525 percent! Foundry IPO rockets

UPDATED 3:40 PM PTFoundry Networks Inc. closed up 131 1/2, or 525 percent, to 156 1/4 Tuesday in its initial public offering.

UPDATED 3:40 PM PT

Foundry Networks Inc. closed up 131 1/2, or 525 percent, to 156 1/4 Tuesday in its initial public offering. After pricing at $25 a share late Monday, the stock moved as high as 166 9/16 in early trading.

Analysts had cast the Sunnyvale, Calif.-based maker of networking products for enterprises and ISPs as the week's most promising initial public offering. After the market closed, some were still shaking their heads.

Vince Slavin, analyst at Cantor Fitzgerald, said: "(Foundry) is not like anything I've ever seen before, and you are never going to see it again in this century, so enjoy it while you can.

"I don't understand it, and I don't know if there are too many people who really do. That's the scary part of it."

Foundry's price range was raised Monday from an original estimate of $12-$14 a share. Deutsche Banc Alex Brown is the lead underwriter for Foundry's (Nasdaq:FDRY) IPO. Merrill Lynch and J.P. Morgan are co-managers for the deal.

One of Foundry's main competitors, Alteon WebSystems (Nasdaq:ATON) blasted up close to 300 percent on its first day. Both Alteon and Foundry make products that help enterprises and Internet service providers handle network traffic.

One major difference
Unlike most recent IPOs, Foundry is actually profitable. The company booked more than $24 million in sales in its latest quarter, representing growth of more than 900 percent from the same period last year. The company had net income of $3.3 million on revenue of $39.5 million for the six months ended June 30. In the same period a year earlier, Foundry had a net loss of $4.2 million on revenue of $4.2 million.

Foundry Networks CEO Bobby Johnson just wanted to get back to work Tuesday afternoon.

"Everybody else was excited (about the IPO), but I was anxious," he told ZDNN. "We've just got a lot to do. I'm trying to keep people focused. Everyone's done a pretty good job with that ... getting back to work."

"We were really focused on having a quality IPO, and what's unique is we've focused on real revenue and profitability.

"Business is healthy. We're very comfortable with analyst expectations. There's plenty of opportunity for expansion in this industry," Johnson said.

And were the company's employees, who all have stakes in Foundry, happy with the day's trading?

"You better believe everybody's happy, but they're all back to work," he said.

'It can't miss'
Francis Gaskins, editor of the Gaskins IPO Desktop, said Foundry is the best IPO company he has seen this year. "This one simply can't miss," he said of the company that is the only one yet to receive an A+ rating from him.


'Business is healthy. We're very comfortable with analyst expectations. There's plenty of opportunity for expansion in this industry.'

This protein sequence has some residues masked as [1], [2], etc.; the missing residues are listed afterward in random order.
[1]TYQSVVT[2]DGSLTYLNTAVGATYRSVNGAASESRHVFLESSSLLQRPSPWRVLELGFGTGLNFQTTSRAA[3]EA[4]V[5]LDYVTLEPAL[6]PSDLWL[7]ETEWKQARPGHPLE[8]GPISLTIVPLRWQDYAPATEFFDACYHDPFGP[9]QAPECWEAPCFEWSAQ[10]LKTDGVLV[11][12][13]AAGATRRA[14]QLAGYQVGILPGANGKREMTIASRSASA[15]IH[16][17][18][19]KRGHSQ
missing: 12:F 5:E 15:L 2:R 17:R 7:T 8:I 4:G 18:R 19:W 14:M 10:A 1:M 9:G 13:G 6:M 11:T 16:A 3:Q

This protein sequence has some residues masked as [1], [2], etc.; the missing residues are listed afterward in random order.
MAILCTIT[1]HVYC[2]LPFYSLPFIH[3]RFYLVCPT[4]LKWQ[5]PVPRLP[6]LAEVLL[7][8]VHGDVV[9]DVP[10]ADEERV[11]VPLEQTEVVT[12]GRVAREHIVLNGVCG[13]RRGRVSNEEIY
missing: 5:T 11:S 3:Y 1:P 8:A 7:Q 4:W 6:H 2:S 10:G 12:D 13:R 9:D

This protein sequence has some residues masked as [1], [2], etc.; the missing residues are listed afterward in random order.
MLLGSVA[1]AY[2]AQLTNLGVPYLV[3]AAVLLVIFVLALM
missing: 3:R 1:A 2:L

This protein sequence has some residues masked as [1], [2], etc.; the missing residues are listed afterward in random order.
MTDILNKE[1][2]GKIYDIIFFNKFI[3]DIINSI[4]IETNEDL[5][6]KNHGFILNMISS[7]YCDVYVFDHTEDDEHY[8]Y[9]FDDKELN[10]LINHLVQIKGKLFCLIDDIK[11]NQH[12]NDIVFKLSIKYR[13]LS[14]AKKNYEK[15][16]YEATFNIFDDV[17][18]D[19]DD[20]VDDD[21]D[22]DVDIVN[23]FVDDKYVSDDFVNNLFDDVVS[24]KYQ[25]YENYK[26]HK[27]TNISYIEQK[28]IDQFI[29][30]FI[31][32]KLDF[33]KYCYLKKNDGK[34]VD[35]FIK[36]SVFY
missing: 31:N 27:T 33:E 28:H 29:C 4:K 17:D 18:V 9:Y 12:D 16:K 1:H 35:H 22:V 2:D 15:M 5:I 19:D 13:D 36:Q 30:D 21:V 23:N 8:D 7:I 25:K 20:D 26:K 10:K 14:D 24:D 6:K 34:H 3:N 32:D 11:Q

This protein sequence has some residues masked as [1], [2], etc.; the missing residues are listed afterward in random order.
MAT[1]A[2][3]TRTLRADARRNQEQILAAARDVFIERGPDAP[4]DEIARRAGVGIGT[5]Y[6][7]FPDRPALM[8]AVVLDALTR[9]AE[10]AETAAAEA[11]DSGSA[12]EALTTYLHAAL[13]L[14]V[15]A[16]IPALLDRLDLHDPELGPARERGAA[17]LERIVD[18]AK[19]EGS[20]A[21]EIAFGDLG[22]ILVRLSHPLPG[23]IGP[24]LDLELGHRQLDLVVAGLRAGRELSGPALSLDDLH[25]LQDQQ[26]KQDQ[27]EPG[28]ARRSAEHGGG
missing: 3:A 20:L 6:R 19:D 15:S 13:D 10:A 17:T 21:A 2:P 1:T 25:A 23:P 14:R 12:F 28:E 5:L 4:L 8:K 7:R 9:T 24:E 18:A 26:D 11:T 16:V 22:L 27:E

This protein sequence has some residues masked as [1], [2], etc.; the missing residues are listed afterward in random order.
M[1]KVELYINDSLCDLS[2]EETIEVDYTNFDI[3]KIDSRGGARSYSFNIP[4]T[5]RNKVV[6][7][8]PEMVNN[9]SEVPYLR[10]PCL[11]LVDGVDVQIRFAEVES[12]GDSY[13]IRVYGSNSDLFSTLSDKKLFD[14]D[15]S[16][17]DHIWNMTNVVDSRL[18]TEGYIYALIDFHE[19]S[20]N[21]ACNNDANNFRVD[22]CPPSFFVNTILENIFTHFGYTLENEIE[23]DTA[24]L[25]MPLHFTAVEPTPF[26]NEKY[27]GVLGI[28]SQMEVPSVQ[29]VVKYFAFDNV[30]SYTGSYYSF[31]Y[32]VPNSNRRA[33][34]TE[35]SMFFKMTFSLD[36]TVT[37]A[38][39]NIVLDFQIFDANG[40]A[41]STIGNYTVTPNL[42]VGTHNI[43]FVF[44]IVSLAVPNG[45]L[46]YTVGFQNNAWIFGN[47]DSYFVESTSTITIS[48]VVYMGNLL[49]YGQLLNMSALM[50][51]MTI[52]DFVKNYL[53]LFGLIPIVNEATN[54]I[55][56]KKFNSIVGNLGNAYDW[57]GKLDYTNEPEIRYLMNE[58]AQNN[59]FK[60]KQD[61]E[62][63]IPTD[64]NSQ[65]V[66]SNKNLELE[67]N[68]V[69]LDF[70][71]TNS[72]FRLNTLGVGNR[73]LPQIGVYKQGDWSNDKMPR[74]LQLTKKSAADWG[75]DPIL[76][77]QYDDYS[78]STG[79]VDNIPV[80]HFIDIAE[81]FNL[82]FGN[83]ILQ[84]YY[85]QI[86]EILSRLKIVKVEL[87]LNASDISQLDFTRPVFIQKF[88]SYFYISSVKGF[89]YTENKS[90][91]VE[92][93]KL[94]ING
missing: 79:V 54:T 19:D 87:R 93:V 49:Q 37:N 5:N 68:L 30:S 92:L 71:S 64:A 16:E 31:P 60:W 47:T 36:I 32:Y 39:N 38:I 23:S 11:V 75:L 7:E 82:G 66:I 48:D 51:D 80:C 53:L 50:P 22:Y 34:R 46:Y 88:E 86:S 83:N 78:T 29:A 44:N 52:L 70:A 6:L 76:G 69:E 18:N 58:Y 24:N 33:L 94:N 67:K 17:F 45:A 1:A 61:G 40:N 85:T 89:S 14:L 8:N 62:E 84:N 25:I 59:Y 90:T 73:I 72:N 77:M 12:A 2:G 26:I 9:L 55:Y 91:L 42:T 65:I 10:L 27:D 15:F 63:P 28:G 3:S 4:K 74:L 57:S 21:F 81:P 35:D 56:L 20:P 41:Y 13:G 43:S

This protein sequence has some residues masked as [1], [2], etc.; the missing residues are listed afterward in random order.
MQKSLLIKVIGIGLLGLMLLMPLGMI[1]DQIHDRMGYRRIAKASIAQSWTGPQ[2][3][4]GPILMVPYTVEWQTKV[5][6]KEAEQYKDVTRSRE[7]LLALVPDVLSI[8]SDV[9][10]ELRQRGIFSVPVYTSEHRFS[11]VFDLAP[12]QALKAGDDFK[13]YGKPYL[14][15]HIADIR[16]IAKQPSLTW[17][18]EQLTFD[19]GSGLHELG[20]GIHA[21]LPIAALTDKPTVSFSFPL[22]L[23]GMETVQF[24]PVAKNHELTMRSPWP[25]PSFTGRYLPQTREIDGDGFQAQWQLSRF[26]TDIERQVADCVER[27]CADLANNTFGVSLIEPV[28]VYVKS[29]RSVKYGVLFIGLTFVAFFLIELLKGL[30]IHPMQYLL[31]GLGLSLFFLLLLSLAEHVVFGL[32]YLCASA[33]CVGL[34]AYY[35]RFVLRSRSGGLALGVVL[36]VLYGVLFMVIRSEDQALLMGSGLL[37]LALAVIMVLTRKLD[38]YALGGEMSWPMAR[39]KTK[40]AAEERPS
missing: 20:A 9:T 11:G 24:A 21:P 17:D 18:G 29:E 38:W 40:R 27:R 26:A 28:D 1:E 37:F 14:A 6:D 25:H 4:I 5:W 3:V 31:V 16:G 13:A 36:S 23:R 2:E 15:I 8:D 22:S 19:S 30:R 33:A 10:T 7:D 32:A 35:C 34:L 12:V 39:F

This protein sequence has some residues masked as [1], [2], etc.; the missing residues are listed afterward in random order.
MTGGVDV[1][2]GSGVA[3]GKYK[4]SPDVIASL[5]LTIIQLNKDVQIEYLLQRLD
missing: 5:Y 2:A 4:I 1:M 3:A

-- Foundry Networks CEO Bobby Johnson

Foundry is poised to tap a growing market. The company uses customized semiconductors, known as application-specific integrated circuits, to provide switching products that offer better performance at a lower cost than traditional routers.

Its Layer 2 and Layer 3 switches provide the increasingly sought-after bandwidth. Its Layer 4-7 switching products allow enterprises and Internet service providers to direct traffic flow and offer their customers differentiated, fee-based services.

The Layer 3 LAN (local-area network) switching market will grow to $3.9 billion in 2002, up from $637 million in 1998 according to the Dell'Oro Group. The Layer 4-7 switching market will grow to $1 billion in 2002, up from $130 million in 1998 according to Collaborative Research.

"It's infrastructure," said Tom Taulli, senior analyst at Internet.com, about Foundry's appeal. "The fall in the market is a temporary thing. The Internet is going to explode no matter what, and these companies have the tools to deal with it."

IPO money still to be had
"People are now looking at what technology the big guys need," said Alex Cheung, senior portfolio manager at Monument Internet Fund. He added that Foundry's performance suggested that there was still money in the market for IPOs.

Foundry faces competition from Cisco, Nortel and 3Com, as well as from other smaller public and private companies, according to filings with the Securities and Exchange Comission. Cisco maintains a dominant position in the networking market, and offer many products that compete directly with Foundry's.

In 1998, Foundry's biggest customer, Mitsui & Co., accounted for 21 percent of revenue. For the six months ended June 30, 1999, America Online, Hewlett-Packard and Mitsui accounted for 17 percent, 15 percent and 10 percent of revenue, respectively.

Foundry's management includes founders and management of Centillion, a LAN switch manufacturer that was sold to Bay Networks, now a part of Nortel. Since this management group is "from the industry," it makes Foundry all the more "exceptionally hot!" according to Gaskins.

Reuters contributed to this report.

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